When THE MAZE RUNNER burst onto the scene back in 2014, it shoved its way into a marketplace already crowded with teen dystopian franchises based on YA novels. Katniss had already shot her arrow at authority in THE HUNGER GAMES. THE GIVER, THE HOST and DIVERGENT had already come and gone from cineplexes. Even when author James Dashner’s novel debuted in 2009, it had to be squeezed into a large bookshelf overstuffed with books featuring a similar, rather reductive narrative. Yet audiences continued to flock to these “chosen one” stories – a head-scratcher given Dashner’s series leaves more questions than answers about the world it builds. MAZE RUNNER: THE DEATH CURE, director Wes Ball’s third and allegedly final film in the franchise, is no different. It utterly fails to do anything surprising or spectacular that hadn’t already been laid out in the previous chapters. In fact, it’ll just make you cranky.
Our beloved “Gladers” Thomas (Dylan O’Brien), Minho (Ki Hong Lee), Teresa (Kaya Scodelario), Newt (Thomas Brodie Sangster) and Frypan (Dexter Darden) are now a fractured faction: Teresa betrayed the gang, joining up with WCKD for the greater good of finding a cure for the solar flare virus. Minho has been captured and experimented on by the evil corporation in the hopes that his immune blood holds the cure. In order to rescue their pal, Thomas, Newt and Frypan must break into WCKD’s walled-off stronghold, “The Last City,” a sleek, shiny, skyscraper-landscaped metropolis. With aid from badass Brenda (Rosa Salazar), her father Jorge (Giancarlo Esposito), and virus-infected resistance fighter Lawrence (Walton Goggins), there’s no way their mission will falter. But as they seek to put an end to WCKD’s criminal activities and corruption, head honcho Ava Paige (Patricia Clarkson) and her maniacal henchman Janson (Aidan Gillen) are hot on the outlaws’ trail.
If you haven’t seen the other two films, why start now? Don’t make this your entry point. Maybe it’s best you sit this series out, full stop. Unlike THE SCORCH TRIALS, this final chapter does not begin with a recap. It relies solely on the audience having seen the other two films. Instead of being its own self-contained unit, it’s got the sensibilities of a “part two.” There’s a lot of filler here too, which makes the excessive 141 minute run time feel excruciating. The wholly unsatisfying epilogue is almost guaranteed to send you over the edge. From the giant screaming spider-scorpion hybrids the “Gladers” call “Grievers,” to the virus-infected zombies they call “Cranks,” to a return of a shady, long-thought-dead character from their past (who could’ve been an entirely new character and it wouldn’t have mattered), to Thomas’ middle-finger salute to Janson, the callbacks to the previous two films don’t do much but add padding to the narrative.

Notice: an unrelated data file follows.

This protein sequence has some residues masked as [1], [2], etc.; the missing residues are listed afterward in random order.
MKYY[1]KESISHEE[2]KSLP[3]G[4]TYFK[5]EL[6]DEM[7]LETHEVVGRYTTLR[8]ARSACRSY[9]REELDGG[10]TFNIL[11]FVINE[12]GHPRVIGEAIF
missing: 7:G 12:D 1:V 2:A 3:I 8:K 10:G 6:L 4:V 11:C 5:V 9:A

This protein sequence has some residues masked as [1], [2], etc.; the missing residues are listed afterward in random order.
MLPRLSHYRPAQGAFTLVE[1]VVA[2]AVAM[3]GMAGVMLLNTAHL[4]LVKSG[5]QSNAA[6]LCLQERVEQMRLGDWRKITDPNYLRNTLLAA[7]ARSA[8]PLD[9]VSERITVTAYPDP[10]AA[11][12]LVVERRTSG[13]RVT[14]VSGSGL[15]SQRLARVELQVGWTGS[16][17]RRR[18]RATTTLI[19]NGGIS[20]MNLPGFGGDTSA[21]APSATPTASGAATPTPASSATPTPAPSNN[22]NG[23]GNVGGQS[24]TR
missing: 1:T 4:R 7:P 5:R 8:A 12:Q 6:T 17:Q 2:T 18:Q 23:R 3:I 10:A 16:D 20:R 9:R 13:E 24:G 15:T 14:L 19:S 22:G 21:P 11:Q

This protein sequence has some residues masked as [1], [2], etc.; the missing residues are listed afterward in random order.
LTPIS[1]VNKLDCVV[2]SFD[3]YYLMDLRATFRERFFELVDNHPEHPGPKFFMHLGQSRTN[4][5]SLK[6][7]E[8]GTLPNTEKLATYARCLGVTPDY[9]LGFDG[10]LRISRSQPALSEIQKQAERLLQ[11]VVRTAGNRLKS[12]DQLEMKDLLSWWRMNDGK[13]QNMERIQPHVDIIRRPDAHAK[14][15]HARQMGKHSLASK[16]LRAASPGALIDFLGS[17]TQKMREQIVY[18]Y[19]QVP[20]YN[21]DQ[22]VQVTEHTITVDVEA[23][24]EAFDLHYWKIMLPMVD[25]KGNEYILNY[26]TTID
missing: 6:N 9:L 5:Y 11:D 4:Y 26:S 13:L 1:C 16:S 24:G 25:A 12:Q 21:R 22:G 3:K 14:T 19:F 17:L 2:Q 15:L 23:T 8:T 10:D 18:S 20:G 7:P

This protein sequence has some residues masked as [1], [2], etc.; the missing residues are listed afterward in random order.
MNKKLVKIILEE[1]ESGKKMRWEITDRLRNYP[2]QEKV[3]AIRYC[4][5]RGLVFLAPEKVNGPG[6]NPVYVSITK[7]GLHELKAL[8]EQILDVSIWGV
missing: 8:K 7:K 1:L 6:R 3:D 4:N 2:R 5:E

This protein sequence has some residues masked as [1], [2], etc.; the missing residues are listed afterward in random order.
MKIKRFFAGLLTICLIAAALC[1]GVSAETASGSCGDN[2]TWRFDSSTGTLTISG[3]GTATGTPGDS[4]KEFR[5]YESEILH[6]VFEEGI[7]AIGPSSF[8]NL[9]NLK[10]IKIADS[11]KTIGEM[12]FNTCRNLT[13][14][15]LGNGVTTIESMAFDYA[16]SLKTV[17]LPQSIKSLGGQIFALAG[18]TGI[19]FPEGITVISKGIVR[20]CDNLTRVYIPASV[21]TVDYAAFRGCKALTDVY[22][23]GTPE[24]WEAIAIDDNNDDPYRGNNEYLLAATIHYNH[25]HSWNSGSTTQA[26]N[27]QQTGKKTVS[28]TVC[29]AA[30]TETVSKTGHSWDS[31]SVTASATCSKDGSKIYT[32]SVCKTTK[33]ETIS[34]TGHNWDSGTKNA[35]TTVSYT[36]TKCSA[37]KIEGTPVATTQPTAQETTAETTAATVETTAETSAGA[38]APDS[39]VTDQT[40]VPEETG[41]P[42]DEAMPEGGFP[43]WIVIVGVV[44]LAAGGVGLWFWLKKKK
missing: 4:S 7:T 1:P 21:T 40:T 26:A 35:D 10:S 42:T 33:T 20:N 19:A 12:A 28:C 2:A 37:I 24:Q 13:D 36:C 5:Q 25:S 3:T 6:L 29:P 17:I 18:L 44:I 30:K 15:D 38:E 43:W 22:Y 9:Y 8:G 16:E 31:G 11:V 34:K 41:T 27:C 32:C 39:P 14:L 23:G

Unfortunately, anything resembling smarts in T.S.Nowlin’s screenplay, and maybe in Dashner’s books for that matter, is completely overridden by the stupidity of its logic. Its main concern isn’t with the narrative momentum, or character-driven actions as it should be, but rather with big, hulking action set-pieces. The disheartening fact is these things could’ve co-existed in a property like this. There’s an act three sequence involving a bus full of kids and a crane that shows the filmmakers’ taking the long way around for the purpose of one simple site gag. The way “redemption” is handled is ham-handed. Plus, the women in this world are dealt a disservice, reduced to primarily servicing the “chosen one” male arc.
Rules of this world are constantly in flux, changing whenever the filmmakers need a convenient way out of a scene, or into another, or even prolonging what’s there. Adding to further frustration, the audience is miles ahead of the characters’ revelations – and this predictability leads to boredom. Lingering questions from the previous films plague this picture, compounding its myriad of problems. If WCKD knew the cure was blood-based, why was there a maze? Why were they testing the kids’ intelligence? Why do these kids have to be tortured for their blood donations? Is the only way to get the cure to scare it out of them? And if all the youth aren’t immune (as this film posits), why are WCKD gathering up all the youth? More importantly, didn’t they test the Gladers’ blood for immunity when they were first thrown into the maze – including Thomas’? I mean, they took vials of his blood in THE SCORCH TRIALS, yet no one thought to check it?
While I can admire, from an aesthetic standpoint, the look of each of the MAZE RUNNER films being strikingly different from the last, there’s not much left holding them together. Well, except for the dead-end maze of questions the filmmakers themselves seem to be lost inside.
MAZE RUNNER: THE DEATH CURE opens on January 26.